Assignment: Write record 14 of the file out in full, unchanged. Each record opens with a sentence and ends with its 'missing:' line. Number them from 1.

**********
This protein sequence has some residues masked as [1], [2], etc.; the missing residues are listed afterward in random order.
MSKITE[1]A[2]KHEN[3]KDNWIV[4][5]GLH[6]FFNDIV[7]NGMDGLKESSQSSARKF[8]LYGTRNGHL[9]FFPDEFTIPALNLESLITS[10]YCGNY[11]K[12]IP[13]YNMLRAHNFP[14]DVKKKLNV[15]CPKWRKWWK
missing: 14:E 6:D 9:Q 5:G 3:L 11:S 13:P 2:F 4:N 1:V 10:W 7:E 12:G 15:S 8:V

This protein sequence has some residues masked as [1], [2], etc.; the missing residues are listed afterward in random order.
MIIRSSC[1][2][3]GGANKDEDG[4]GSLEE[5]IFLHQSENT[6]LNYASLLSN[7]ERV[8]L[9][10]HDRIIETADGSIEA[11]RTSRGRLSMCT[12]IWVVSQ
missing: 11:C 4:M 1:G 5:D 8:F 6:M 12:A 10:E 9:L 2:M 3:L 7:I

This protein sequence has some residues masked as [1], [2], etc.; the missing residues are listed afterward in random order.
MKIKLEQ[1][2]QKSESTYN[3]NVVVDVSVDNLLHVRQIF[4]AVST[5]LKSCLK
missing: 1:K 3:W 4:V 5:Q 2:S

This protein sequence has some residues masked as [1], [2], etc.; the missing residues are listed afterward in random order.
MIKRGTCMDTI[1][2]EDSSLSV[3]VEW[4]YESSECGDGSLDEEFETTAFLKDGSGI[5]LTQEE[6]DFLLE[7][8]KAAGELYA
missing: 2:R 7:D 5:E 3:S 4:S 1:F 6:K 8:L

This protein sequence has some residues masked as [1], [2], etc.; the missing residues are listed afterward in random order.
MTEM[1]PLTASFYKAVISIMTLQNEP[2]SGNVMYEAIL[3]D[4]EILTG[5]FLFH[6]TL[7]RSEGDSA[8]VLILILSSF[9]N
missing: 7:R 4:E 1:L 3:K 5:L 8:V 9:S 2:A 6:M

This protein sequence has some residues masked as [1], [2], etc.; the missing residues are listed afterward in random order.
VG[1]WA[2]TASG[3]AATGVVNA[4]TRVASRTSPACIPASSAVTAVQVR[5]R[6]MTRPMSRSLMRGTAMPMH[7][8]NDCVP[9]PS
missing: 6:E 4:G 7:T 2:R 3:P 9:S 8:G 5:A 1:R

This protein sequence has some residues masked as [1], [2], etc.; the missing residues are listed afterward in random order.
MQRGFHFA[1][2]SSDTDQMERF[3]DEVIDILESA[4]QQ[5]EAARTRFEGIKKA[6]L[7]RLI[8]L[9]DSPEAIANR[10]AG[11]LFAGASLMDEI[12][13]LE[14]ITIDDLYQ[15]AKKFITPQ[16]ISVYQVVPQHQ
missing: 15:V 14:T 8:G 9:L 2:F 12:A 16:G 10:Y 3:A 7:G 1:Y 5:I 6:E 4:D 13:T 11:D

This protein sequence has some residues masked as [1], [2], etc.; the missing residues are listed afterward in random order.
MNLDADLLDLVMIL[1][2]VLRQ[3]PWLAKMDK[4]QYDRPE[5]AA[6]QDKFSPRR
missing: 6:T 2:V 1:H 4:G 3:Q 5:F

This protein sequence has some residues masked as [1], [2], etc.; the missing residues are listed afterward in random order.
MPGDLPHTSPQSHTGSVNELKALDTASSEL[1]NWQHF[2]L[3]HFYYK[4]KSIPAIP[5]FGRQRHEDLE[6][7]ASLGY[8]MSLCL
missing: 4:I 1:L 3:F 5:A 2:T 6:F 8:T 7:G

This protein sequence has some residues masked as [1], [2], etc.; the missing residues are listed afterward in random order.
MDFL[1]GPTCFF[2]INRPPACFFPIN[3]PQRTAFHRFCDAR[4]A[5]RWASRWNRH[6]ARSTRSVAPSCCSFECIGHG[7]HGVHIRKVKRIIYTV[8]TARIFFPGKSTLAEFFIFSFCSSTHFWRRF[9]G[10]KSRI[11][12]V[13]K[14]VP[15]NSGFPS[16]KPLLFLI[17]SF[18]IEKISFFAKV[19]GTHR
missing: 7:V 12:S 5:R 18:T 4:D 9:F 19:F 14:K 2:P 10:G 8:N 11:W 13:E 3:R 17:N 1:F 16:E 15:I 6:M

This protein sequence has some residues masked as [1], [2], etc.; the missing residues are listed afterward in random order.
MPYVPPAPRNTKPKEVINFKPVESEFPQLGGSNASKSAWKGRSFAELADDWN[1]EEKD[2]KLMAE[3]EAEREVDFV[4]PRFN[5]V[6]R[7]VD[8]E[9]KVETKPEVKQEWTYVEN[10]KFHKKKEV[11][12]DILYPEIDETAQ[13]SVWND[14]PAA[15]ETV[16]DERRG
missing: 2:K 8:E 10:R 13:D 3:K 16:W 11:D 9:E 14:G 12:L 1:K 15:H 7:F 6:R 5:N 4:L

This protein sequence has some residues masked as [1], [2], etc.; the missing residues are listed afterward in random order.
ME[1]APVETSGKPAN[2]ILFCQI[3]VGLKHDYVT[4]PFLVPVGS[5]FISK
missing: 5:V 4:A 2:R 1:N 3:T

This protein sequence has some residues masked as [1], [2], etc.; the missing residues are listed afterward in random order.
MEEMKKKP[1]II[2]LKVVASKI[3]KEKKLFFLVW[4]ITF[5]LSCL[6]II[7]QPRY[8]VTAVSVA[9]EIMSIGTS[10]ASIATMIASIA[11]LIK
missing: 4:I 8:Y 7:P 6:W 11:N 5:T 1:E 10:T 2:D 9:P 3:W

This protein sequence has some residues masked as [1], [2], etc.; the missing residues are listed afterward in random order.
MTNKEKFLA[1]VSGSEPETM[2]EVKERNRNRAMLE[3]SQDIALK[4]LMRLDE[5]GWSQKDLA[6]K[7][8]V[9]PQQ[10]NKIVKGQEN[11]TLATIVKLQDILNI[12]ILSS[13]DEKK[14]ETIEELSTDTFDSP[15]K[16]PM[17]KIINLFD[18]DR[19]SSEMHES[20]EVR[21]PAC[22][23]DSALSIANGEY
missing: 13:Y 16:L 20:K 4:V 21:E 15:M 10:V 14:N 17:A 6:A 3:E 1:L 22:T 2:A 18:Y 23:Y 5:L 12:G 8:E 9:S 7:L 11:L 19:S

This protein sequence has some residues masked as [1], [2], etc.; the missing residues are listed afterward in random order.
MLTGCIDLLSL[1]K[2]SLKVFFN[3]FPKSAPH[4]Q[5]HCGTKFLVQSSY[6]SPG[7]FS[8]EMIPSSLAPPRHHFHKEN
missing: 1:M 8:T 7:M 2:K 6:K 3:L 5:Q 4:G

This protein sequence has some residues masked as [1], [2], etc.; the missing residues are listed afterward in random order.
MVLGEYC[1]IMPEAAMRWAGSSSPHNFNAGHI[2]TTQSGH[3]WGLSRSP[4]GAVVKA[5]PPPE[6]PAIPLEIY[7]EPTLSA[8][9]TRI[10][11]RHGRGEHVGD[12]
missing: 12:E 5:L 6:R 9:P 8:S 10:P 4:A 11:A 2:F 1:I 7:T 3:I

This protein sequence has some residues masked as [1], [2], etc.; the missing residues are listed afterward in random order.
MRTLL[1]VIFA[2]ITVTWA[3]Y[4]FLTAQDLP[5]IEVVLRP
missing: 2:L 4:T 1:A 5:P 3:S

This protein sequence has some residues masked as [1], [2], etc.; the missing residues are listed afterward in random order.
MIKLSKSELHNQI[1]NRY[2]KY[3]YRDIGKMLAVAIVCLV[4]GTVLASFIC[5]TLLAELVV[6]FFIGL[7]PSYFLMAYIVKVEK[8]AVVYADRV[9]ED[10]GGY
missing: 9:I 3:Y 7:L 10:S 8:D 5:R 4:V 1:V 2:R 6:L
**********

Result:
This protein sequence has some residues masked as [1], [2], etc.; the missing residues are listed afterward in random order.
MTNKEKFLA[1]VSGSEPETM[2]EVKERNRNRAMLE[3]SQDIALK[4]LMRLDE[5]GWSQKDLA[6]K[7][8]V[9]PQQ[10]NKIVKGQEN[11]TLATIVKLQDILNI[12]ILSS[13]DEKK[14]ETIEELSTDTFDSP[15]K[16]PM[17]KIINLFD[18]DR[19]SSEMHES[20]EVR[21]PAC[22][23]DSALSIANGEY
missing: 13:Y 16:L 20:K 4:V 21:E 15:M 10:V 14:N 17:A 6:A 3:E 1:L 22:T 2:A 18:Y 23:Y 5:L 12:G 8:E 9:S 7:L 11:L 19:S